Fran Hart chats The Other Ones, her heartwarming tale for the outcasts


Sal hates standing out. But he lives in a haunted house – and everybody knows it. His oldest friend, Dirk, tries to help… but he wants to stay popular, and Sal isn’t helping. Elsie was popular – until recently. Now she’s on the outcast’s table too… and she doesn’t want to talk about it. Then there’s the new boy, Pax, who won’t leave Sal alone. His idea of a good time is hanging out in graveyards. And, for some reason, Sal just can’t stay away. Meet The Other Ones. We chatted with Fran Hart on this cozy, spooky story…


The Other Ones is pitched as Heartstopper meets Gilmore Girls. Using the characters from these two series, how would you describe Sal, Pax, Dirk and Elsie?

I’ve only recently started watching Gilmore Girls but am already a big fan! I think Sal is similar to Luke in some ways. They’re both grumpy on the surface, but secretly very loving and loyal. Sal also has a coffee addiction to rival Lorelai and Rory’s. Dirk is an amazing best friend, much like Tao in Heartstopper. He’s protective of Sal in the same way that Tao is protective of Charlie. Elsie would be Lane from Gilmore Girls. She’s quietly cool, and willing to forge her own path even if it’s more difficult than doing what’s expected of her. And, finally, Pax is… unlike anyone! But if I had to choose, I’d say he’d be a cross between Heartstopper’s Aled and Darcy. He has Darcy’s boundless enthusiasm, but Aled’s dreamy creativity.

The friend group works so well together even though they are so different. What was the process like in creating their personalities?

I created the two main characters, Sal and Pax, first. The book was written for NaNoWriMo, which offers loads of brilliant character building resources. I used those as a starting point and by the time I got around to the first draft, I felt like I already knew the two of them really well. I had a rough idea of Dirk’s character too, but he evolved a lot as I was writing. And Elsie was totally unplanned. I included her as a side character in an early scene, and then liked her so much that I kept writing her in as I went along.

And was there one character that was particularly difficult to perfect?

I think Dirk was the hardest to write, simply because he is the least like me. He’s very extroverted, loud and sporty. I focused on also making him loyal and protective, and gave him an unrequited crush, which I think makes him a more rounded character and, more relatable too!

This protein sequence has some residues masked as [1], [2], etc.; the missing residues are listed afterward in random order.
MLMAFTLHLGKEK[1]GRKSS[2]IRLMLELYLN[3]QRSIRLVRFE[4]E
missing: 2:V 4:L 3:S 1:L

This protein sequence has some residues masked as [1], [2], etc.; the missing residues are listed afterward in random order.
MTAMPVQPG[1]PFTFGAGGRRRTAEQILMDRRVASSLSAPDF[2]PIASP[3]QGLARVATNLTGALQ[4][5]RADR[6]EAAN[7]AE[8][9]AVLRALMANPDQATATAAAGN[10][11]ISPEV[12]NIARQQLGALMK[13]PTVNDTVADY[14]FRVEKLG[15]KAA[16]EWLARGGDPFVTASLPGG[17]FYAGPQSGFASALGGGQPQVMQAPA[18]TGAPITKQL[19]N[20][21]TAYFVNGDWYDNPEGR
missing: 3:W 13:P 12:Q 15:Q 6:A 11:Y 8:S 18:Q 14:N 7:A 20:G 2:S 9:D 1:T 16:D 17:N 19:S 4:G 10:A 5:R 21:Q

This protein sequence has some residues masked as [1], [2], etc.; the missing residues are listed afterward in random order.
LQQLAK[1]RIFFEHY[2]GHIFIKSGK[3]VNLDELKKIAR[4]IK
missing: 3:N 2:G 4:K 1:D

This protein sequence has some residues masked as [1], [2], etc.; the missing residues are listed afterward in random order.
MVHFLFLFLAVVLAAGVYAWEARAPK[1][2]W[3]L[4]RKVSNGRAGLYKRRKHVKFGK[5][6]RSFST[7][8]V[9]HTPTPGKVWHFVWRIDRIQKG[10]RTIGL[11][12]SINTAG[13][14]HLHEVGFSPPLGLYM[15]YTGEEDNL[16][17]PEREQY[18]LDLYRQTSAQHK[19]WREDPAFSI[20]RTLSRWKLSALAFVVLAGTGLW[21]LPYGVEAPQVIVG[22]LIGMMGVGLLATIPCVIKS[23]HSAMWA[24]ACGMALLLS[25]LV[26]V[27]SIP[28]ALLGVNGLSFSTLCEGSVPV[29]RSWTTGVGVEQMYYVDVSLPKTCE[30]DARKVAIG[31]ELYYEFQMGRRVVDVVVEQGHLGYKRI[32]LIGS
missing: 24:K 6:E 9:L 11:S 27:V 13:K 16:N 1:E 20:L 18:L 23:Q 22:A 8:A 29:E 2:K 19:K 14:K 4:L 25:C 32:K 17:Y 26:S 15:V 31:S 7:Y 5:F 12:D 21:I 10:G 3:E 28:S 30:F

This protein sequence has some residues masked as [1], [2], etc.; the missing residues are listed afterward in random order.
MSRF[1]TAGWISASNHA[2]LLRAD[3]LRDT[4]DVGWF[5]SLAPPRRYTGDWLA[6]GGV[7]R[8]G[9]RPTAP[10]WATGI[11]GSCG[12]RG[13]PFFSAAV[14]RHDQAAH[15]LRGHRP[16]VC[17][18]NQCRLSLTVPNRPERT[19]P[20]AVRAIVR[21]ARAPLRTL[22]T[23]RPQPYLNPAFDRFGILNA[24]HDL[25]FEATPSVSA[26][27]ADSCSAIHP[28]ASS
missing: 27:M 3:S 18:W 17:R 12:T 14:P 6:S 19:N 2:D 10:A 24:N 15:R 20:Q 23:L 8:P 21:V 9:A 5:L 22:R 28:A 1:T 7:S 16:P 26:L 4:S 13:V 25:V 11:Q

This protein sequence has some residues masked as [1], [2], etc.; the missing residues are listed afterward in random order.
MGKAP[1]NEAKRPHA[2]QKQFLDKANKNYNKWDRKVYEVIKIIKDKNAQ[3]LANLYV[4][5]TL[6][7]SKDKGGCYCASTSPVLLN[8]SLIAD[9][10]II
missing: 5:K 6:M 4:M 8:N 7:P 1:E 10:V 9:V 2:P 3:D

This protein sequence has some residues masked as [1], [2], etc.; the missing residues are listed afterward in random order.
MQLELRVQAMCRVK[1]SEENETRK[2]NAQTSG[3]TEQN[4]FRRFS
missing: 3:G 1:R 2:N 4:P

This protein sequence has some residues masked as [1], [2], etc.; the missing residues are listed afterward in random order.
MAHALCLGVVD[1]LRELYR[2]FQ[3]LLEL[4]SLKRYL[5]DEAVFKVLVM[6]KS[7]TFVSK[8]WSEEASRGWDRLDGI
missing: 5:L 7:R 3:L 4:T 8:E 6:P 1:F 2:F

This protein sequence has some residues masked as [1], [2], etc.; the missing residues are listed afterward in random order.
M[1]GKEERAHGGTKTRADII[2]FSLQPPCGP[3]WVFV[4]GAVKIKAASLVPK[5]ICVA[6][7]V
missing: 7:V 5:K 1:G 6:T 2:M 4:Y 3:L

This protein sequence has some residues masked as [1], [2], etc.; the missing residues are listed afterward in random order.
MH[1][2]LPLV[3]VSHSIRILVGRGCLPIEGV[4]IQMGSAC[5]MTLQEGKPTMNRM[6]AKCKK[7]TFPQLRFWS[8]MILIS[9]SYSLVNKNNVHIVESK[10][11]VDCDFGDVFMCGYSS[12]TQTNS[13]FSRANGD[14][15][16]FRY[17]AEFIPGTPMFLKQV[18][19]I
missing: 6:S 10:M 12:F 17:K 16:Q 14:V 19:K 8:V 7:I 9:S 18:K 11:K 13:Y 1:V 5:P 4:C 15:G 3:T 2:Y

The Other Ones focuses on the “misfits”, and also references The Breakfast Club. How do you view Allison’s makeover in The Breakfast Club?

I think Allison’s makeover in The Breakfast Club is an absolute tragedy! I remember watching it for the first time when I was about fourteen. I loved her character from the very start, and was so disappointed when they gave her a makeover at the end.

And how did you ensure this is reflected in The Other Ones?

The Other Ones is a little bit about ghosts, and a lot about love and friendship, but I think it’s mostly about being weird. I wanted to write a book which celebrated being different. It was written for anyone who has ever felt like an outcast, or the odd one out.


We have two very parental figures — Pax’s mum and Sal’s sister. Both of them are featured very heavily in the book, which is very rare in YA books. Why do you think it’s so important to let them shine?

It’s true that lots of teenagers have difficult relationships with their parents, but I think lots actually have really good relationships too. I definitely wanted to reflect that in the book. Pax struggles so much to fit in at school that I wanted to give him a really supportive parent to counteract that. Meanwhile Sal’s sister, Asha, features so heavily because she was so much fun to write. It almost felt like she wrote herself into the book and I had no control over her!

And why did you decide not to write about Sal’s internal struggle with his sexuality, or a complicated coming out process?

I think stories about struggling with your sexuality are really important, but it wasn’t something I wanted to explore when writing this book. Because coming out and understanding your sexuality can be so complicated, I wanted to write something in which being queer doesn’t cause any problems and in which the characters never suffer because of who they are or who they fall in love with.

And finally, without spoiling, can you share with us when you decided upon the twist in The Other Ones? Did you start writing the book with the twist in mind?

I started writing the book with a twist in mind, but it wasn’t the one I ended up with! It actually changed several times while I was drafting the book, and then was further tweaked with help from my editor. Writing a good twist is definitely one of the hardest parts of writing a book, but I was really happy with what we ended up with.

Get your copy of The Other Ones here.

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